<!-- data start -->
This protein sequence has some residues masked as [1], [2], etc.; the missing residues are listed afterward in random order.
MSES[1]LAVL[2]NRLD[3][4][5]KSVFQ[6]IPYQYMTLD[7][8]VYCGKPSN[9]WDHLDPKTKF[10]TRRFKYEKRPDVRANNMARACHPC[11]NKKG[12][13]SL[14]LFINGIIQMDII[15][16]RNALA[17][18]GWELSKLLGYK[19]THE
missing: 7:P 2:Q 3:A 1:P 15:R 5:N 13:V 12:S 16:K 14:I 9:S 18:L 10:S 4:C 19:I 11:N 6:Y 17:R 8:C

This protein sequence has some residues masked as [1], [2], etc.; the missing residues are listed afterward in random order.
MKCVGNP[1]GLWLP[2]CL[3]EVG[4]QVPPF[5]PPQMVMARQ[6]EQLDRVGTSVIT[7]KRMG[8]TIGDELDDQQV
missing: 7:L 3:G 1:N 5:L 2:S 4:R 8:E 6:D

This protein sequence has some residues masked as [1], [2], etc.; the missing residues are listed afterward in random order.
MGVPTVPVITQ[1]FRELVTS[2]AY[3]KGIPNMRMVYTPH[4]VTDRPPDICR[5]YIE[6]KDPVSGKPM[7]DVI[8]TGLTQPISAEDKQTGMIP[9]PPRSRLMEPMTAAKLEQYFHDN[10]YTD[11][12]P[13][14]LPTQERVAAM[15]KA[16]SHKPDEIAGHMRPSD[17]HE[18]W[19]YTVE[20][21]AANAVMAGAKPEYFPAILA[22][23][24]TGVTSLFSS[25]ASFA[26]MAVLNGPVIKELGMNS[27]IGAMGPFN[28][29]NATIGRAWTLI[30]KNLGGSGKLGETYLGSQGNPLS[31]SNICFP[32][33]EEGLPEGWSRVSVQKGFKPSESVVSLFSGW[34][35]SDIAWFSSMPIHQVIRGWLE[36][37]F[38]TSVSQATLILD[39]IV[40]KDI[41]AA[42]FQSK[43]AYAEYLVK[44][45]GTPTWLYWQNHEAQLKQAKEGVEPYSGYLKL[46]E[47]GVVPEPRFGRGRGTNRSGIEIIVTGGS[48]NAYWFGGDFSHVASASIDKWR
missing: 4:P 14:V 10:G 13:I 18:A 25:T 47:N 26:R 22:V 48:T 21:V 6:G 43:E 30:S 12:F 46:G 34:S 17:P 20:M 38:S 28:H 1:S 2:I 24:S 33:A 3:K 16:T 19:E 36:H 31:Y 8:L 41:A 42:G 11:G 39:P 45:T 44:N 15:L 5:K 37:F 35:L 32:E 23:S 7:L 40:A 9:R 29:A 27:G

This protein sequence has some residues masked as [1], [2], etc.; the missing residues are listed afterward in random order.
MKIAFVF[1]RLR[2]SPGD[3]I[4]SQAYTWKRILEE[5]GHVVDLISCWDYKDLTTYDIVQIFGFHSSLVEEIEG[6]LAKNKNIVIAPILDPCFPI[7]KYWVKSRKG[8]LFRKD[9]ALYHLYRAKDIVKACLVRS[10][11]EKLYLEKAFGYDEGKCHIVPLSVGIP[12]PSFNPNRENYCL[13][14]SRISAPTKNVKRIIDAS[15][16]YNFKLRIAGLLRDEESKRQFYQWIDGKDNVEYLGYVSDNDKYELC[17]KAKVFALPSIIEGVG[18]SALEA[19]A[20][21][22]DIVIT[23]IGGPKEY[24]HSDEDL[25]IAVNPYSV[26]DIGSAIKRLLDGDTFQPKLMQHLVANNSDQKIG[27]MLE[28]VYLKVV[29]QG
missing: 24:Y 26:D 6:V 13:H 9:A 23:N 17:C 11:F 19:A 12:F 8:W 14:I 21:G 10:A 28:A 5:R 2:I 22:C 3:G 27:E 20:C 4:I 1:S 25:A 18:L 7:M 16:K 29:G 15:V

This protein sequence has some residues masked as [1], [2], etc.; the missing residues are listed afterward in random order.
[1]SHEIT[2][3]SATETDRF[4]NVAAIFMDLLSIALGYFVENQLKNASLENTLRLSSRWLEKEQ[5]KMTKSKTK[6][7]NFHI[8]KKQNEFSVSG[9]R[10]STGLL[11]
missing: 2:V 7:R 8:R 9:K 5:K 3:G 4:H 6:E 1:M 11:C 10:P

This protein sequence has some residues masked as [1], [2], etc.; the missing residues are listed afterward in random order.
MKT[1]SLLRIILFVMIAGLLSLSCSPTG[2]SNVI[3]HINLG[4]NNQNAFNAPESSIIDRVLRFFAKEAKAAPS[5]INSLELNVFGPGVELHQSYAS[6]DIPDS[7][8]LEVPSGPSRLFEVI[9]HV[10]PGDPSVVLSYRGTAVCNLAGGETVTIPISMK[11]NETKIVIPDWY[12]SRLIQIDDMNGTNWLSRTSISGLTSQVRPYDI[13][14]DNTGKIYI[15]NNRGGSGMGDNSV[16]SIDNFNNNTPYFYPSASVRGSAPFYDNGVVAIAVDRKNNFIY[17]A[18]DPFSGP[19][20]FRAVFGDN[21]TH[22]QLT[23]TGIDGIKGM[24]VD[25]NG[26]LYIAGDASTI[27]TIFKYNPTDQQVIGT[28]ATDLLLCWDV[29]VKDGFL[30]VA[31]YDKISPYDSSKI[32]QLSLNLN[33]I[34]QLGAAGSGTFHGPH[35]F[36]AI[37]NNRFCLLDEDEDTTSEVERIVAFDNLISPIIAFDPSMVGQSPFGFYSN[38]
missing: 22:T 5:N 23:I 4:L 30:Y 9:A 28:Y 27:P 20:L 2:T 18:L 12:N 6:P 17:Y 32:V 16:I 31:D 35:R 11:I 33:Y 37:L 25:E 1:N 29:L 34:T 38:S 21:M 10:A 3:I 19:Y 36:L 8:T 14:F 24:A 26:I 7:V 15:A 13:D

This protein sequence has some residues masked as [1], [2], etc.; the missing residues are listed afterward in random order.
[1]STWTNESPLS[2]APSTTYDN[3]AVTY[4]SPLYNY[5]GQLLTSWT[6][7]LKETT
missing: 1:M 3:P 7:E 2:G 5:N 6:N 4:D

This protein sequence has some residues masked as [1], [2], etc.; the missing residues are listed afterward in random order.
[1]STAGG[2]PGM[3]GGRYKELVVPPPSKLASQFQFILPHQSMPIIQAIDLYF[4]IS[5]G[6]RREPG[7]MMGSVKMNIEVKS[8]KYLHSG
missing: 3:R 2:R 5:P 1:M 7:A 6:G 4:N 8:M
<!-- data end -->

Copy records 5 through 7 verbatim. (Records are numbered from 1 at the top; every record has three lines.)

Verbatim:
This protein sequence has some residues masked as [1], [2], etc.; the missing residues are listed afterward in random order.
[1]SHEIT[2][3]SATETDRF[4]NVAAIFMDLLSIALGYFVENQLKNASLENTLRLSSRWLEKEQ[5]KMTKSKTK[6][7]NFHI[8]KKQNEFSVSG[9]R[10]STGLL[11]
missing: 2:V 7:R 8:R 9:K 5:K 3:G 4:H 6:E 1:M 11:C 10:P

This protein sequence has some residues masked as [1], [2], etc.; the missing residues are listed afterward in random order.
MKT[1]SLLRIILFVMIAGLLSLSCSPTG[2]SNVI[3]HINLG[4]NNQNAFNAPESSIIDRVLRFFAKEAKAAPS[5]INSLELNVFGPGVELHQSYAS[6]DIPDS[7][8]LEVPSGPSRLFEVI[9]HV[10]PGDPSVVLSYRGTAVCNLAGGETVTIPISMK[11]NETKIVIPDWY[12]SRLIQIDDMNGTNWLSRTSISGLTSQVRPYDI[13][14]DNTGKIYI[15]NNRGGSGMGDNSV[16]SIDNFNNNTPYFYPSASVRGSAPFYDNGVVAIAVDRKNNFIY[17]A[18]DPFSGP[19][20]FRAVFGDN[21]TH[22]QLT[23]TGIDGIKGM[24]VD[25]NG[26]LYIAGDASTI[27]TIFKYNPTDQQVIGT[28]ATDLLLCWDV[29]VKDGFL[30]VA[31]YDKISPYDSSKI[32]QLSLNLN[33]I[34]QLGAAGSGTFHGPH[35]F[36]AI[37]NNRFCLLDEDEDTTSEVERIVAFDNLISPIIAFDPSMVGQSPFGFYSN[38]
missing: 22:T 5:N 23:I 4:L 30:Y 9:A 28:Y 27:P 20:L 2:T 18:L 12:N 6:P 17:Y 32:V 16:I 31:D 35:R 11:I 33:Y 37:L 25:E 1:N 29:L 34:T 38:S 21:M 10:A 3:I 19:Y 36:L 8:T 14:F 24:A 26:I 7:V 15:A 13:D

This protein sequence has some residues masked as [1], [2], etc.; the missing residues are listed afterward in random order.
[1]STWTNESPLS[2]APSTTYDN[3]AVTY[4]SPLYNY[5]GQLLTSWT[6][7]LKETT
missing: 1:M 3:P 7:E 2:G 5:N 6:N 4:D